In Chapter Four of “The Gothic Revival” (Phaidon, 1999), Chris Brooks tells us that Horace Walpole’s House, Strawberry Hill, became the best known product of this 18th Century movement partly through “Horry”‘s own vast correspondence and tireless propaganda. Walpole’s stated aim was “to build a little Gothic castle”. As Brooks comments, “The house became a palimpsest of architectural quotations.”.
I am here for a Murder Mystery Evening, complete with three course dinner, in this sumptuous setting, and we have been invited to dress in 1920s style. As Strawberry Hill was bought by St Mary’s College, a Vincentian seminary, in the 1920s, the women have assumed that the organisers were thinking rather of Flapper style. Indeed, there is jazz of the era playing in the background as participants arrive. Some of the men appear to have dressed as gangsters, others have opted for black tie.
Famously, Walpole wrote “The Castle of Otranto”, widely regarded as the first Gothic novel, in his study here. The atmosphere he wanted in his home, he said, was one of “gloomth” – gloom touched with warmth – and this points up the enigma of how the horror of murder can inform an entertainment.
In his review of Bettelheim’s 1976 work, “The Uses of Enchantment”, John Updike notes: “The wicked stepmothers and fairy godmothers he translates as, all, Mother, and the kings and hunters and even wolves as, simply, Father.” In this evening’s entertainment, Father is already deceased and there is a Stepmother who, if not wicked, is at least vulgar. The solution, involving arsenic, barely matters; the fun lies in provoking the actors into ever greater heights of improvisation.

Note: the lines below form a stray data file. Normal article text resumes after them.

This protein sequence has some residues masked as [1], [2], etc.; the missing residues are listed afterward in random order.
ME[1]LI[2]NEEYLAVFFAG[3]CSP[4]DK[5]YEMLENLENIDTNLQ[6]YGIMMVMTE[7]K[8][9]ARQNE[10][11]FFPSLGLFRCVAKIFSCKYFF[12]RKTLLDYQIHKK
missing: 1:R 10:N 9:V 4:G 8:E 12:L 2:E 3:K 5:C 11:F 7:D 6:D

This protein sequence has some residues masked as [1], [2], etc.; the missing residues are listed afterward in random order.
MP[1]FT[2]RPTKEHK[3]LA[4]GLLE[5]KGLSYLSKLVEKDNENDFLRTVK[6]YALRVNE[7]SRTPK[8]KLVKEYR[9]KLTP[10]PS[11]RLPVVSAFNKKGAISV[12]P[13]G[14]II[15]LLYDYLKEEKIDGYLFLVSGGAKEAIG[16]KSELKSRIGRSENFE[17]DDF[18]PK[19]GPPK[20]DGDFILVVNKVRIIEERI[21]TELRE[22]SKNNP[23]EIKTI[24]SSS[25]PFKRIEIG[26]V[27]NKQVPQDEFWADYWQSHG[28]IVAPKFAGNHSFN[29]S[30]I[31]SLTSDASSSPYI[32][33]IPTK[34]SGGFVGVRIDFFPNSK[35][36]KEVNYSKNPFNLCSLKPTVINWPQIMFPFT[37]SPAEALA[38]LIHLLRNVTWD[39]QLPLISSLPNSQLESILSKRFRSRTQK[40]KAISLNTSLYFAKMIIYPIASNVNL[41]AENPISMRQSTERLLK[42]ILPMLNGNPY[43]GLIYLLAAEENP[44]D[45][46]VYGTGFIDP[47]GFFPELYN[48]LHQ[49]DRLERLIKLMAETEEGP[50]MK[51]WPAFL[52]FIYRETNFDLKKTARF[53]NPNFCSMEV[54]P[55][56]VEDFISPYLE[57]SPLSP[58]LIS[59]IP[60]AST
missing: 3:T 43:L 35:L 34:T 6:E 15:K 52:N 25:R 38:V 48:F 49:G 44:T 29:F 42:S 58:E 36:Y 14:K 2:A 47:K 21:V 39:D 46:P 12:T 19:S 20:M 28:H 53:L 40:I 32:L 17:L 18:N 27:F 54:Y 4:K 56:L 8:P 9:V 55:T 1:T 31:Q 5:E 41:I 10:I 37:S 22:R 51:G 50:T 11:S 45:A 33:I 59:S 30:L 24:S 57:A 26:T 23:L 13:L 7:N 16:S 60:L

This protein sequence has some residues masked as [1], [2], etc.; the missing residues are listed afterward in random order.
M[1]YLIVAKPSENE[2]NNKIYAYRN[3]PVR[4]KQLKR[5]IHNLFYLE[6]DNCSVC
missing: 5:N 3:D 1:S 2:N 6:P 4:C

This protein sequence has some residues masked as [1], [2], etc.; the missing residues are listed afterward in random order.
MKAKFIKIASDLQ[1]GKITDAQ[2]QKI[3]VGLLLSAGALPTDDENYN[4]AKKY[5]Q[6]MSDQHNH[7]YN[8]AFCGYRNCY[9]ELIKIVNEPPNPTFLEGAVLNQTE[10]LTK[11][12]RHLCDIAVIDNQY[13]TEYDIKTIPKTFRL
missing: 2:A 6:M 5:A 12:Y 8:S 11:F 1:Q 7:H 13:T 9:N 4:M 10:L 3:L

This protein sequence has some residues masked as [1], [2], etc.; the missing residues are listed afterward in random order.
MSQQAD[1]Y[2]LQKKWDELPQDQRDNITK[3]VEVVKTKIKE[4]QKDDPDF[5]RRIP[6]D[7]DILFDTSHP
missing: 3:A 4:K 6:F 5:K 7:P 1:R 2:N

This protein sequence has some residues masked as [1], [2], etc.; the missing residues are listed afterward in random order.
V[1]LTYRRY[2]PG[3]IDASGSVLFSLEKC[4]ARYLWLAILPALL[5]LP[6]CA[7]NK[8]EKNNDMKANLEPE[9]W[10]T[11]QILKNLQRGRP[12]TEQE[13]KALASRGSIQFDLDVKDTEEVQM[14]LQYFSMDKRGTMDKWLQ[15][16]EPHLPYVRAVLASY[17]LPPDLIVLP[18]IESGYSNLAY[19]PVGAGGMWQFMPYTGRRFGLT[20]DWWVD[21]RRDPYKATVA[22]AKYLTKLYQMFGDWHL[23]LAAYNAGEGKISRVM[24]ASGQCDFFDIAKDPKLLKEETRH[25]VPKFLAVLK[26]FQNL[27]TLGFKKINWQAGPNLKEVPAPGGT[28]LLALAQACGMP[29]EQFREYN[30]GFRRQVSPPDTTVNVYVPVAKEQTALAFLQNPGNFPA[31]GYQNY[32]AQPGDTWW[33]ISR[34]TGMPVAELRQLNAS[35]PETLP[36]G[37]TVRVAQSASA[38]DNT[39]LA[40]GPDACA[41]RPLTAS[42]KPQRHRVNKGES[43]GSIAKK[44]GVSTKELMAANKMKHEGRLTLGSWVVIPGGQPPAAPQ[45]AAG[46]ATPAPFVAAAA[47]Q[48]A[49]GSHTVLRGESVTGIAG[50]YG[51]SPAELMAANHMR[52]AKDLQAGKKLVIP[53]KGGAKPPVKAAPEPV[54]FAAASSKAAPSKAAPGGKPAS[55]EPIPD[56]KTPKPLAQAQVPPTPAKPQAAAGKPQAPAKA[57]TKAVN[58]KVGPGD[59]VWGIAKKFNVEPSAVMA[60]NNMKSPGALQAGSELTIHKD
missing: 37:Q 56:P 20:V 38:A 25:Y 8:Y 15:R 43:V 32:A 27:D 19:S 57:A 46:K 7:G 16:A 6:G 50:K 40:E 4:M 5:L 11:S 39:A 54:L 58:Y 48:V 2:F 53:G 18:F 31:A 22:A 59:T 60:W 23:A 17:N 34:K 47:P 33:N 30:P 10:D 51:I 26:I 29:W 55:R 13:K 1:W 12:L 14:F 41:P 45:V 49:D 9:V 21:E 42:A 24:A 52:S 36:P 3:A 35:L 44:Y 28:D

Horace’s parents were estranged before he was born. His mother Catherine, to whom he was close, died when he was 19, and his father Sir Robert Walpole, who served as Prime Minister, died less than a decade after her.
Lavishly though Walpole entertained his guests, he was sparing in his own diet, and when their company became too much for him, he would retire to his “Cottage in the Woods” across the way. He was a far from unthinking individual, and was one of the first to question the morality of the slave trade. He observed: “The world is a tragedy to those who feel, but a comedy to those who think.”